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1h
comment In which cases are $(f\circ g)(x) = (g\circ f)(x)$?
Related: If $f \circ g = g \circ f$ does that mean that both functions are to and from the same set and both are bijections? Does it tell us anything else?
1h
comment Differentiable, Parametrized Curve for Trace $y = |x|$
Suggestion: Pick your favorite smooth, increasing function $f$ that satisfies $f'(0) = 0$, and put $x = f(t)$, $y = |f(t)|$. (For extra fun, see how smooth you can make the parametrization.)
3h
comment Prove that multiplication is well defined
In this situation, it probably helps to "cheat": Multiply out $(a - b)(c - d)$ as if you know about integer arithmetic, then interpret the result as an ordered pair of natural numbers. Then use the fact that $(a - b) = (a' - b')$, etc. As long as the end result refers only to pairs of natural numbers, you haven't technically done anything illogical.
3h
answered When is a manifold also a vector space?
4h
comment What simple topological properties of conic sections can be explored?
Could you please add details about which metric spaces you're considering, and how you define a "conic section" in these spaces? (I didn't vote to close, but tend to agree the current wording is difficult to address substantively.)
1d
comment Why don't infinite sums make any sense?
@Rob: Welcome to Math.SE. You might consider re-titling your question to something like "Seeming discrepancy with geometric sum formula." :)
1d
answered Is velocity a function of displacemnt?
1d
comment locus of a variable straight line
"taking the equation of a line in parametric form and substitute the given line equations. we get 6 constants, solve" looks like a sketch of a strategy. Could you please clarify where exactly you are unable to make progress in carrying out the details?
1d
comment How did the rule of addition come to be and why does it give the correct answer when compared empirically?
@bzal Here are some Wikipedia links: base-$b$ positional notation, and three examples common in computer science: binary (base $2$), octal (base $8$), and base $16$ (hexadecimal). Wikipedia also has a more extensive list of examples.
2d
answered How does a C-constant in a substitution affect the result of integration?
2d
comment When is a diffeomorphism analytic?
Or perhaps you read "A class $C^{\omega}$ diffeomorphism is said to be analytic." (N.b., superscript is \omega, not \infty.)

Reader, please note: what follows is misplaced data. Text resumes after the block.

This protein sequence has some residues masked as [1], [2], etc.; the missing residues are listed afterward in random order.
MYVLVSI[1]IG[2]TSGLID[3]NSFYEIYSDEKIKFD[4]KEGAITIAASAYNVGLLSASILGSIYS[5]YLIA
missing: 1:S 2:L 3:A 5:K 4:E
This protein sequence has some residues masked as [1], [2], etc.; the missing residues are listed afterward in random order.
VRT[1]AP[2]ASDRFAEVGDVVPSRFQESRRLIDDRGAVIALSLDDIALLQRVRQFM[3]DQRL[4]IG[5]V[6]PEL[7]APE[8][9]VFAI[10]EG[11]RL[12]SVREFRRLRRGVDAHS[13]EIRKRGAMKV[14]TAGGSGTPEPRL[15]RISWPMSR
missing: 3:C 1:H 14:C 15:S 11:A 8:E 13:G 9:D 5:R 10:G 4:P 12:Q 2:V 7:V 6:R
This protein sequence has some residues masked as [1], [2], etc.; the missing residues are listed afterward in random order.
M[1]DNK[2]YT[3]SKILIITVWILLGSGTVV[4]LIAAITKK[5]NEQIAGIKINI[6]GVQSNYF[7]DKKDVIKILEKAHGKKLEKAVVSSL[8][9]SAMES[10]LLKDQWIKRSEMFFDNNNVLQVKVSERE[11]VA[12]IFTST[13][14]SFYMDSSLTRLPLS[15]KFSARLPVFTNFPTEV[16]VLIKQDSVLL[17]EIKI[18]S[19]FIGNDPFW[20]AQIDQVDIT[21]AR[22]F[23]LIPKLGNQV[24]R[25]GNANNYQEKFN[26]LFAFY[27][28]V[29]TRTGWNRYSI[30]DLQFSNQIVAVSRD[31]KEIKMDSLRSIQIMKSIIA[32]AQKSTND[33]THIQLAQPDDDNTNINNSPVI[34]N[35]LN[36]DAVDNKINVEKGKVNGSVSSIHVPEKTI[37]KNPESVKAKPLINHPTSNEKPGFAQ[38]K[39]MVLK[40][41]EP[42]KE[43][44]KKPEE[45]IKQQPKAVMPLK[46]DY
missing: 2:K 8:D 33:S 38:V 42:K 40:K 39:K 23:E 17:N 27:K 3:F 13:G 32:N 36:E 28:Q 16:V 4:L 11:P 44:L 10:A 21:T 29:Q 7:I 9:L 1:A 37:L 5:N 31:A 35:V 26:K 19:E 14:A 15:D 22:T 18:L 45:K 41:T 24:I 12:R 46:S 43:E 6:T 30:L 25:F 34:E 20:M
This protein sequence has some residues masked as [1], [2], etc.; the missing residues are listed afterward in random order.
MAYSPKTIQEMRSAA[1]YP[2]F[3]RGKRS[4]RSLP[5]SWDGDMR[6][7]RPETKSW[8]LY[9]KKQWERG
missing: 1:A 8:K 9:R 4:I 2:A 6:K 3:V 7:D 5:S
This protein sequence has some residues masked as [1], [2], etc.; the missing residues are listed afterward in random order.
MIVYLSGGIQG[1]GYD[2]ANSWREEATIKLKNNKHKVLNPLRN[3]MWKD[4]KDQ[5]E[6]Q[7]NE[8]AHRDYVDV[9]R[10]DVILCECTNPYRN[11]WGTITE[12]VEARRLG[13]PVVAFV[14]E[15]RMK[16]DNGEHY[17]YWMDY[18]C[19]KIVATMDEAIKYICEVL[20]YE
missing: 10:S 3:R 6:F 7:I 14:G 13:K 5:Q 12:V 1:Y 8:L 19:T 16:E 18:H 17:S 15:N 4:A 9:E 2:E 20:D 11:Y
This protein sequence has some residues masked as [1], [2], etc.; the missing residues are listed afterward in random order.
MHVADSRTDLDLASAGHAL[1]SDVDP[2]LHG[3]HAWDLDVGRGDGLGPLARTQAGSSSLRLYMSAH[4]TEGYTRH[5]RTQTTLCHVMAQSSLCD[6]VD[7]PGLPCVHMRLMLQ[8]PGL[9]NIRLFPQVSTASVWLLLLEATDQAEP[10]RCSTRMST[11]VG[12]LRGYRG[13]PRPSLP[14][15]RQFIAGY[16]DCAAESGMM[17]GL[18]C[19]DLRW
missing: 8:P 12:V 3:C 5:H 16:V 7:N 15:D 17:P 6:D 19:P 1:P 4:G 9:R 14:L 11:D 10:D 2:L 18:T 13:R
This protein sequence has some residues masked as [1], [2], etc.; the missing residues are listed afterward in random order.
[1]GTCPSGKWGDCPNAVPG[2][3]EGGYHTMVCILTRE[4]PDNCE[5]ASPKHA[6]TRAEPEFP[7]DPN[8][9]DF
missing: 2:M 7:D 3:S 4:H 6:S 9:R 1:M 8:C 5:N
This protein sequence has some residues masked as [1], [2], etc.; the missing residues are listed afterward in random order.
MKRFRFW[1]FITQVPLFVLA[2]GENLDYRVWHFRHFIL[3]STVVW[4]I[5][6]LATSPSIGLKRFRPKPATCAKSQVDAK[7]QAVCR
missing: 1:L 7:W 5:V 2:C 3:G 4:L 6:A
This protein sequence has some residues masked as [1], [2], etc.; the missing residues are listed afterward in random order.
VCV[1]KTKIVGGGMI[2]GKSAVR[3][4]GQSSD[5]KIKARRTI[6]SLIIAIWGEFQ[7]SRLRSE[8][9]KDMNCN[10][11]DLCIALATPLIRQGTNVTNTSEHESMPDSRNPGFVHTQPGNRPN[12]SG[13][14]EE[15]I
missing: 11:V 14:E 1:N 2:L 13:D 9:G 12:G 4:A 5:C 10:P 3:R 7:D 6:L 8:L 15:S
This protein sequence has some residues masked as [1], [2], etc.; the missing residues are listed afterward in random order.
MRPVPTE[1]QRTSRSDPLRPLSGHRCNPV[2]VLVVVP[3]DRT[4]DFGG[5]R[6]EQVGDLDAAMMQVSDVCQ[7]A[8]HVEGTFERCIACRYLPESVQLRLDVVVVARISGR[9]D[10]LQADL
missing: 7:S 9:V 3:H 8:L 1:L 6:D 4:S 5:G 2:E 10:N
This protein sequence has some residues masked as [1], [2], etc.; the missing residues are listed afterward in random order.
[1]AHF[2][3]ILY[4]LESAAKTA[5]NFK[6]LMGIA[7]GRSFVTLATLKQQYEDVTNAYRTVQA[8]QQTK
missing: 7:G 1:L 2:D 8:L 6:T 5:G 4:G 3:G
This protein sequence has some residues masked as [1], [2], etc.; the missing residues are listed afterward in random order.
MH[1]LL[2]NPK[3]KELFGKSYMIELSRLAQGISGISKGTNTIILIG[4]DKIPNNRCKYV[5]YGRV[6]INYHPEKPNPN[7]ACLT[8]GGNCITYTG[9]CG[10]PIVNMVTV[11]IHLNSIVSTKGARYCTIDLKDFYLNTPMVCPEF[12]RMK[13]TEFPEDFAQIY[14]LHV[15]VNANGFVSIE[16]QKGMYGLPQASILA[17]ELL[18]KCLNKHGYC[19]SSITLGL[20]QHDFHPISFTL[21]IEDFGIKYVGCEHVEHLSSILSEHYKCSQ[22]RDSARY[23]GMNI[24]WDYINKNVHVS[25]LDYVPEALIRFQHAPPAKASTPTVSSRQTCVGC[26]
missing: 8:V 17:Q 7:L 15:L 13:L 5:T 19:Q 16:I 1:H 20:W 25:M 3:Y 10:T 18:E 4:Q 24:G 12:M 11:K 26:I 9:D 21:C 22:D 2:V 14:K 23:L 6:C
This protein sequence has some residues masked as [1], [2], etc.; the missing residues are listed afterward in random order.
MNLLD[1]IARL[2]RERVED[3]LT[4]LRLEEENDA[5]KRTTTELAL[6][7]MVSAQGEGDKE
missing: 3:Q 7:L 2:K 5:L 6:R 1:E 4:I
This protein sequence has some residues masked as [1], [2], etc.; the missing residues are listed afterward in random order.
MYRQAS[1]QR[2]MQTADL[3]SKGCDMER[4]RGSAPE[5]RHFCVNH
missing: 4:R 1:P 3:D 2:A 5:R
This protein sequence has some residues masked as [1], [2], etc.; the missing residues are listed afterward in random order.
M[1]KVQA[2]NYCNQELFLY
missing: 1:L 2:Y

2d
answered How did the rule of addition come to be and why does it give the correct answer when compared empirically?
2d
comment Describing Area of Spherical Cap as Sum of Spherical Triangles
The circular boundary of a spherical cap isn't a geodesic (unless the cap is a hemisphere), so a spherical cap can't be partitioned into finitely many spherical (geodesic) triangles. Similarly, a Euclidean disk can't be partitioned into Euclidean triangles.)
Feb
5
comment How do you differentiate the integral from $ \int_{e^{-x}}^{e^x} \sqrt{1+t^2}\,dt$
Voted to close as a duplicate, but in case the fine points of your question aren't addressed elsewhere: 1. The integral can be "differentiated with respect to $x$", but not with respect to the dummy variable $t$; 2. The derivative of the integral isn't an antiderivative of the integrand, so there's no reason it should look like one. :)
Feb
4
comment Solving $(4y+2x-5)dx+(6y+4x-1)dy=0$ using 2 methods produced 2 different answers!
After integrating (and algebraic rearrangement) you have an equation of the form $\ln|U| = C$, which can be written $|U| = e^{C}$, and then $U = \pm e^{C}$, with $A = \pm e^{C}$ representing an "arbitrary constant". Substituting the initial condition at this stage gives the "correct" value of $A$, i.e., the desired solution. (By contrast, substituting the initial condition before removing the absolute value sign gives |U| = e^{C}$, namely, both signs $U = \pm e^{C}$, i.e., "extra" solutions.)
Feb
4
answered Solving $(4y+2x-5)dx+(6y+4x-1)dy=0$ using 2 methods produced 2 different answers!
Feb
4
answered Geodesics on surfaces of revolution about z axis with negative curvature
Feb
3
comment Can the concept of orientability be applied to more general spaces?
For what it's worth, a Möbius strip with one segment collapsed to a point is homeomorphic to a cylinder with one generator collapsed to a point. (As for the question, I've never encountered "orientability for non-manifolds." A natural place to look would be the theory of stratified spaces. If $X$ is a topological space containing some manifold $M$ as a dense open subset, you might define $X$ to be orientable if and only if $M$ is orientable. Offhand I don't know if this is useful, however.)
Feb
3
comment Holomorphic Frobenius Theorem
In a word, "yes". :) You can view $JY'$ as the contraction of $J \otimes Y'$, so by the Leibniz rule for the Lie derivative, $[X', JY'] = L_{X'}(JY')$ is the contraction of$$L_{X'}(J \otimes Y') = (L_{X'} J) \otimes Y' + J \otimes L_{X'} Y'.$$This gives the advertised formula.
Feb
3
comment An alternative derivation of radius of curvature (2D functions). How valid is it?
Your idea and formula are correct, but (unfortunately) well-known, see, e.g., curvature of a graph. (The curvature is the reciprocal of the radius of curvature.)